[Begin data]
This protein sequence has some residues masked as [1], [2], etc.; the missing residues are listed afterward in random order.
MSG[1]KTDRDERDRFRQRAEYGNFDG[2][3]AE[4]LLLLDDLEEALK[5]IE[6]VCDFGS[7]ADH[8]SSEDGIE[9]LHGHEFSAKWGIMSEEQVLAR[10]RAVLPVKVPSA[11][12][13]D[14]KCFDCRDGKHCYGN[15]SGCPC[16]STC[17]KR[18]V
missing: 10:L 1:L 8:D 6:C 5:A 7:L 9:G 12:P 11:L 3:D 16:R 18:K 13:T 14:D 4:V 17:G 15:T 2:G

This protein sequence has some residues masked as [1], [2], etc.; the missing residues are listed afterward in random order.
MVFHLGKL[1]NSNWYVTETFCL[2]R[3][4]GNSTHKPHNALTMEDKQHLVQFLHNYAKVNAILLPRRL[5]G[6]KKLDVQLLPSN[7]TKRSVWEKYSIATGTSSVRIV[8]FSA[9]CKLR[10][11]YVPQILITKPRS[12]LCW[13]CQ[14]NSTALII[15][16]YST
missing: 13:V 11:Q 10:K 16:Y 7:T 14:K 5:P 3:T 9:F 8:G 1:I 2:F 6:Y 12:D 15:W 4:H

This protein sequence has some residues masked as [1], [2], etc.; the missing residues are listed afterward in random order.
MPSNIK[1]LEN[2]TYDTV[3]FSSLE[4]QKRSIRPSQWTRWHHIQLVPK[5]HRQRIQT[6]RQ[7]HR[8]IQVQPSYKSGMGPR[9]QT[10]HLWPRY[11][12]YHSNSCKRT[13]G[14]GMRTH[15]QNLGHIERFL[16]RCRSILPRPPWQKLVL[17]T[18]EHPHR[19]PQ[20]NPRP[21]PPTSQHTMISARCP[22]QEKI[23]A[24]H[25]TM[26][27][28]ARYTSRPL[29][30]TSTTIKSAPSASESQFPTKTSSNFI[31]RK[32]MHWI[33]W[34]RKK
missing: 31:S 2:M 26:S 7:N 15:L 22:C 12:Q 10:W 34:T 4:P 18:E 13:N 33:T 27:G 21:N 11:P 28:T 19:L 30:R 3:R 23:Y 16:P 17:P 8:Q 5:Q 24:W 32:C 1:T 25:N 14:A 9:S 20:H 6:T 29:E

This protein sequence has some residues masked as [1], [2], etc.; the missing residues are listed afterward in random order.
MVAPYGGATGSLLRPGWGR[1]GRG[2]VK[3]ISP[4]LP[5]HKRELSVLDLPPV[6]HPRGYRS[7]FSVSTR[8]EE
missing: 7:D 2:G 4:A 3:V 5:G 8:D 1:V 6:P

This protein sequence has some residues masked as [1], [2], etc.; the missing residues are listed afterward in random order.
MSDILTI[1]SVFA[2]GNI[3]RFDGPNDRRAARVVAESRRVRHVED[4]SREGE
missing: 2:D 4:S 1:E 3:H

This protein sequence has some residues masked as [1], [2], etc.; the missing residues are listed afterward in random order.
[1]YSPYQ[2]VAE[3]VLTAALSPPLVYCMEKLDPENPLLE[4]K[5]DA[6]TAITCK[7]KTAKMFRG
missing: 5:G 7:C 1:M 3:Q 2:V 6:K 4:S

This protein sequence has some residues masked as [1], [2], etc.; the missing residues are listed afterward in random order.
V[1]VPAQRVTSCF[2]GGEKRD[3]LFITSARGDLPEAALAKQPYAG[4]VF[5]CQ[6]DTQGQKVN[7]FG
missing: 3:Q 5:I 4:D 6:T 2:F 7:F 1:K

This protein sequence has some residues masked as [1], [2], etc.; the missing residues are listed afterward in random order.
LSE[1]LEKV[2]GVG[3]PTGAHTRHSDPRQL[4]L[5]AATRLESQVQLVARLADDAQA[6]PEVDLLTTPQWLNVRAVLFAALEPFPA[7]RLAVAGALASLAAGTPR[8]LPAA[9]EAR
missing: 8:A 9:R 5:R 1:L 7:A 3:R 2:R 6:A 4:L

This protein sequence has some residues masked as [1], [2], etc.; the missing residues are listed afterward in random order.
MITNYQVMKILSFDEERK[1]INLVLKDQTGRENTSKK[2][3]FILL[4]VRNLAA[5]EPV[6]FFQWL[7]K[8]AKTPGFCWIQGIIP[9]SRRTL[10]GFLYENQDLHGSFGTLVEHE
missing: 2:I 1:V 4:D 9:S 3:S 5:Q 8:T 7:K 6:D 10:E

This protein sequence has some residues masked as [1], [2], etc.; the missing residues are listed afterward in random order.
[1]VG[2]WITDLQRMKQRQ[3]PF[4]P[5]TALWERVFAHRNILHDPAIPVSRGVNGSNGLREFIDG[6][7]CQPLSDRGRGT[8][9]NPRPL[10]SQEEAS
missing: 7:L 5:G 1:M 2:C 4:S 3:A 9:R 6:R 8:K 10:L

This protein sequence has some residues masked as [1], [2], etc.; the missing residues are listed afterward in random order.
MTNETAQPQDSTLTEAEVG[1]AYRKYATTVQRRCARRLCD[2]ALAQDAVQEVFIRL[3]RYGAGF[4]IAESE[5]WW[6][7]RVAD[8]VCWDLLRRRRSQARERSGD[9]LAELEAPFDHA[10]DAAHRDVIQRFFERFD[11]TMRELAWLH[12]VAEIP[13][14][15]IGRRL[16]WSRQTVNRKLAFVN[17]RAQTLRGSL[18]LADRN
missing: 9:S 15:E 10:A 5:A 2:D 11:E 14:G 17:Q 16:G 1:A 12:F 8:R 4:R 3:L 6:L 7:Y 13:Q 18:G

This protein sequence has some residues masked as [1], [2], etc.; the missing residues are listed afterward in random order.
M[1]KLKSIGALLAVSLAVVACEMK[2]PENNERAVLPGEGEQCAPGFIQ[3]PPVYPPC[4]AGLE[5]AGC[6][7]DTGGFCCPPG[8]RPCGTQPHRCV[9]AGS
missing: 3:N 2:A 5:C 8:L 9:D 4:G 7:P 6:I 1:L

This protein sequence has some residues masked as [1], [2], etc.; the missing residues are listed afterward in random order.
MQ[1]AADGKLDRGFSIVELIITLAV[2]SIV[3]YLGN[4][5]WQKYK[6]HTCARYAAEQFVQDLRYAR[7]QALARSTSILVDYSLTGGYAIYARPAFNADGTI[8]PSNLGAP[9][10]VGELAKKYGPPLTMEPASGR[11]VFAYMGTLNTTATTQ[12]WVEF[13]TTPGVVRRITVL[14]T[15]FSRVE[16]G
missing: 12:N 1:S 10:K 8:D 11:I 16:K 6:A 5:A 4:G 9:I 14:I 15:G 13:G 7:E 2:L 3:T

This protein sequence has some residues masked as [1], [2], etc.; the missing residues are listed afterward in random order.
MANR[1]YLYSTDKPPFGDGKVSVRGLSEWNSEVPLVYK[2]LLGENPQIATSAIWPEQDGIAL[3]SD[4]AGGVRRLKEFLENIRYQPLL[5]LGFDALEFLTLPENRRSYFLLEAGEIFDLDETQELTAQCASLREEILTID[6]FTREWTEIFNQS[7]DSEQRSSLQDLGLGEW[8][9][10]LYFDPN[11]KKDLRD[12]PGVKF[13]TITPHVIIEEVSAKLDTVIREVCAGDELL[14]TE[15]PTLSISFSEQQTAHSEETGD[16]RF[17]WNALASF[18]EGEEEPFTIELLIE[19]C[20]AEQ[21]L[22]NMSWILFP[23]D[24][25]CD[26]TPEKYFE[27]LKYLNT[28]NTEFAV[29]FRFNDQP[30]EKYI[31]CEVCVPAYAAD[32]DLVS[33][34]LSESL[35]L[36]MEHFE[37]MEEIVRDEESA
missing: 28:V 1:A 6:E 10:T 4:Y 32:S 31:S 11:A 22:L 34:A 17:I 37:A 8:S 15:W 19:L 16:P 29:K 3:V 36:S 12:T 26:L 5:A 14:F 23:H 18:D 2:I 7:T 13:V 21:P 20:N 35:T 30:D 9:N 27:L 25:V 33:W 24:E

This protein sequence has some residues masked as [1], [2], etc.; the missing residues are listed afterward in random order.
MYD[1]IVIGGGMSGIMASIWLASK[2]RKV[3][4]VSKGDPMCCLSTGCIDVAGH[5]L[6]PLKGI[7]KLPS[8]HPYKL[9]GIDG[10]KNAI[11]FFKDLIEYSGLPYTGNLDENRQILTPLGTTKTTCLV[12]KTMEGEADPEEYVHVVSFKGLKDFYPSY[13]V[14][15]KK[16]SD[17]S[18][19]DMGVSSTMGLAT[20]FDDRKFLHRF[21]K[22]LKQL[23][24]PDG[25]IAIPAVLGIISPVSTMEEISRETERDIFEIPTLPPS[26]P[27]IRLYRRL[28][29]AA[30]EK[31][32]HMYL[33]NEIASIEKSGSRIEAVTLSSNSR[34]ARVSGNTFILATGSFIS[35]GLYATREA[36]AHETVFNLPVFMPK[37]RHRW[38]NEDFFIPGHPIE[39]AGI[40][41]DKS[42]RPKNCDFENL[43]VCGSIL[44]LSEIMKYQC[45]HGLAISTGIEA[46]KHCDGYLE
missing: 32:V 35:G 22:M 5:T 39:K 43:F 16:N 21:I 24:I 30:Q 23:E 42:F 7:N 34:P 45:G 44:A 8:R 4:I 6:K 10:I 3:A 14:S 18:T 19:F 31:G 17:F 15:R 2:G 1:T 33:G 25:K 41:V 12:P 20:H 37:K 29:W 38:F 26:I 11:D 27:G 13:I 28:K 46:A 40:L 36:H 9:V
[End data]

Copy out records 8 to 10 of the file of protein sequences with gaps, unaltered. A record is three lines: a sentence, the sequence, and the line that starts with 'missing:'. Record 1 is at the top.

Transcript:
This protein sequence has some residues masked as [1], [2], etc.; the missing residues are listed afterward in random order.
LSE[1]LEKV[2]GVG[3]PTGAHTRHSDPRQL[4]L[5]AATRLESQVQLVARLADDAQA[6]PEVDLLTTPQWLNVRAVLFAALEPFPA[7]RLAVAGALASLAAGTPR[8]LPAA[9]EAR
missing: 8:A 9:R 5:R 1:L 7:A 3:R 2:R 6:A 4:L

This protein sequence has some residues masked as [1], [2], etc.; the missing residues are listed afterward in random order.
MITNYQVMKILSFDEERK[1]INLVLKDQTGRENTSKK[2][3]FILL[4]VRNLAA[5]EPV[6]FFQWL[7]K[8]AKTPGFCWIQGIIP[9]SRRTL[10]GFLYENQDLHGSFGTLVEHE
missing: 2:I 1:V 4:D 9:S 3:S 5:Q 8:T 7:K 6:D 10:E

This protein sequence has some residues masked as [1], [2], etc.; the missing residues are listed afterward in random order.
[1]VG[2]WITDLQRMKQRQ[3]PF[4]P[5]TALWERVFAHRNILHDPAIPVSRGVNGSNGLREFIDG[6][7]CQPLSDRGRGT[8][9]NPRPL[10]SQEEAS
missing: 7:L 5:G 1:M 2:C 4:S 3:A 9:R 6:R 8:K 10:L